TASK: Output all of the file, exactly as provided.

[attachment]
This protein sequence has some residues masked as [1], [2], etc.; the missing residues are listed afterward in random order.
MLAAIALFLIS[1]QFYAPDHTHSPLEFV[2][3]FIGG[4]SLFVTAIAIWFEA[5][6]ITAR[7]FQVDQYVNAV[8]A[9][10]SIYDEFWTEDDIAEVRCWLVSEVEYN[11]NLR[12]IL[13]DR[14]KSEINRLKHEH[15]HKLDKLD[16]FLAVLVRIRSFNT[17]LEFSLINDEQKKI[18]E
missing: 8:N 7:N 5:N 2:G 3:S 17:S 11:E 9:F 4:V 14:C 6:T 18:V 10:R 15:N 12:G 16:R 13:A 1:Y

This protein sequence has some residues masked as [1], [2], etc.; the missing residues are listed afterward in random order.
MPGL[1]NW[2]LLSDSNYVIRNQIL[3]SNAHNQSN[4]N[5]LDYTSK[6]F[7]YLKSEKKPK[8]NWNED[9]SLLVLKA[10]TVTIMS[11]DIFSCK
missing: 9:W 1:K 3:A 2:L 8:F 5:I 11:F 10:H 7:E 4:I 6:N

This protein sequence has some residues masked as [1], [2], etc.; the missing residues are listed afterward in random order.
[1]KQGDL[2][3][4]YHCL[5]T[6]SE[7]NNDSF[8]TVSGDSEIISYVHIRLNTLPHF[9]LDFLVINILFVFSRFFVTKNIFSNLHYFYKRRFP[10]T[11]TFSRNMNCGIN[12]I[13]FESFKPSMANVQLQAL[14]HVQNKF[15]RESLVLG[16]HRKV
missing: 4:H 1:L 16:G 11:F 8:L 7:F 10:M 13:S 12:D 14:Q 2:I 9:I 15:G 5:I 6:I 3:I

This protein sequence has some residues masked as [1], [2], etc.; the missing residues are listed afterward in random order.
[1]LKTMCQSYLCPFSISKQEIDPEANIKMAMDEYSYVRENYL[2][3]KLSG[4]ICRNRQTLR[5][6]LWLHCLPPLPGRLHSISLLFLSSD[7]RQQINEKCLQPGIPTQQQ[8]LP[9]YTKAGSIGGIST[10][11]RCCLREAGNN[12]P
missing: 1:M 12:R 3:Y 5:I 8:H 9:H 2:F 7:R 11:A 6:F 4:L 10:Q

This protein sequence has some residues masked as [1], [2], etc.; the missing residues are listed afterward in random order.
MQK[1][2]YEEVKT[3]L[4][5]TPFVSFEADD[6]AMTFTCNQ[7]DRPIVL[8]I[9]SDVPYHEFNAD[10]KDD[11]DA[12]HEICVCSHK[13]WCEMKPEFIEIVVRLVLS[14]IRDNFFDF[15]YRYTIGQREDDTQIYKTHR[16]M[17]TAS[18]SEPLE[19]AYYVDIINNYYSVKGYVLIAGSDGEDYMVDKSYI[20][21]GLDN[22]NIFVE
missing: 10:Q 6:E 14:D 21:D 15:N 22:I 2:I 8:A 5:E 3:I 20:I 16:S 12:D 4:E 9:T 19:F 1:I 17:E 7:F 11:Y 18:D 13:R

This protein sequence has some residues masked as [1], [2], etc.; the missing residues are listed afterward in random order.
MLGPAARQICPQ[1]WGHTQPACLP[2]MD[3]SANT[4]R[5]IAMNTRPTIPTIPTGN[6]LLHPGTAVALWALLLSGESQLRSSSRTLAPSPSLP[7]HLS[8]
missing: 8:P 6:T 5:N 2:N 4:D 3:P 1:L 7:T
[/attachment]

This protein sequence has some residues masked as [1], [2], etc.; the missing residues are listed afterward in random order.
MLAAIALFLIS[1]QFYAPDHTHSPLEFV[2][3]FIGG[4]SLFVTAIAIWFEA[5][6]ITAR[7]FQVDQYVNAV[8]A[9][10]SIYDEFWTEDDIAEVRCWLVSEVEYN[11]NLR[12]IL[13]DR[14]KSEINRLKHEH[15]HKLDKLD[16]FLAVLVRIRSFNT[17]LEFSLINDEQKKI[18]E
missing: 8:N 7:N 5:N 2:G 3:S 17:S 11:E 9:F 4:V 14:C 6:T 18:V 10:R 15:N 12:G 16:R 13:A 1:Y

This protein sequence has some residues masked as [1], [2], etc.; the missing residues are listed afterward in random order.
MPGL[1]NW[2]LLSDSNYVIRNQIL[3]SNAHNQSN[4]N[5]LDYTSK[6]F[7]YLKSEKKPK[8]NWNED[9]SLLVLKA[10]TVTIMS[11]DIFSCK
missing: 9:W 1:K 3:A 2:L 8:F 5:I 11:F 10:H 7:E 4:I 6:N

This protein sequence has some residues masked as [1], [2], etc.; the missing residues are listed afterward in random order.
[1]KQGDL[2][3][4]YHCL[5]T[6]SE[7]NNDSF[8]TVSGDSEIISYVHIRLNTLPHF[9]LDFLVINILFVFSRFFVTKNIFSNLHYFYKRRFP[10]T[11]TFSRNMNCGIN[12]I[13]FESFKPSMANVQLQAL[14]HVQNKF[15]RESLVLG[16]HRKV
missing: 4:H 1:L 16:G 11:F 8:L 7:F 10:M 13:S 12:D 14:Q 2:I 9:I 15:G 5:I 6:I 3:I

This protein sequence has some residues masked as [1], [2], etc.; the missing residues are listed afterward in random order.
[1]LKTMCQSYLCPFSISKQEIDPEANIKMAMDEYSYVRENYL[2][3]KLSG[4]ICRNRQTLR[5][6]LWLHCLPPLPGRLHSISLLFLSSD[7]RQQINEKCLQPGIPTQQQ[8]LP[9]YTKAGSIGGIST[10][11]RCCLREAGNN[12]P
missing: 1:M 12:R 3:Y 5:I 8:H 9:H 2:F 7:R 11:A 6:F 4:L 10:Q

This protein sequence has some residues masked as [1], [2], etc.; the missing residues are listed afterward in random order.
MQK[1][2]YEEVKT[3]L[4][5]TPFVSFEADD[6]AMTFTCNQ[7]DRPIVL[8]I[9]SDVPYHEFNAD[10]KDD[11]DA[12]HEICVCSHK[13]WCEMKPEFIEIVVRLVLS[14]IRDNFFDF[15]YRYTIGQREDDTQIYKTHR[16]M[17]TAS[18]SEPLE[19]AYYVDIINNYYSVKGYVLIAGSDGEDYMVDKSYI[20][21]GLDN[22]NIFVE
missing: 10:Q 6:E 14:D 21:D 15:N 22:I 2:I 8:A 5:E 3:I 20:I 16:S 12:D 4:E 9:T 19:F 1:I 17:E 7:F 11:Y 18:D 13:R

This protein sequence has some residues masked as [1], [2], etc.; the missing residues are listed afterward in random order.
MLGPAARQICPQ[1]WGHTQPACLP[2]MD[3]SANT[4]R[5]IAMNTRPTIPTIPTGN[6]LLHPGTAVALWALLLSGESQLRSSSRTLAPSPSLP[7]HLS[8]
missing: 8:P 6:T 5:N 2:N 4:D 3:P 1:L 7:T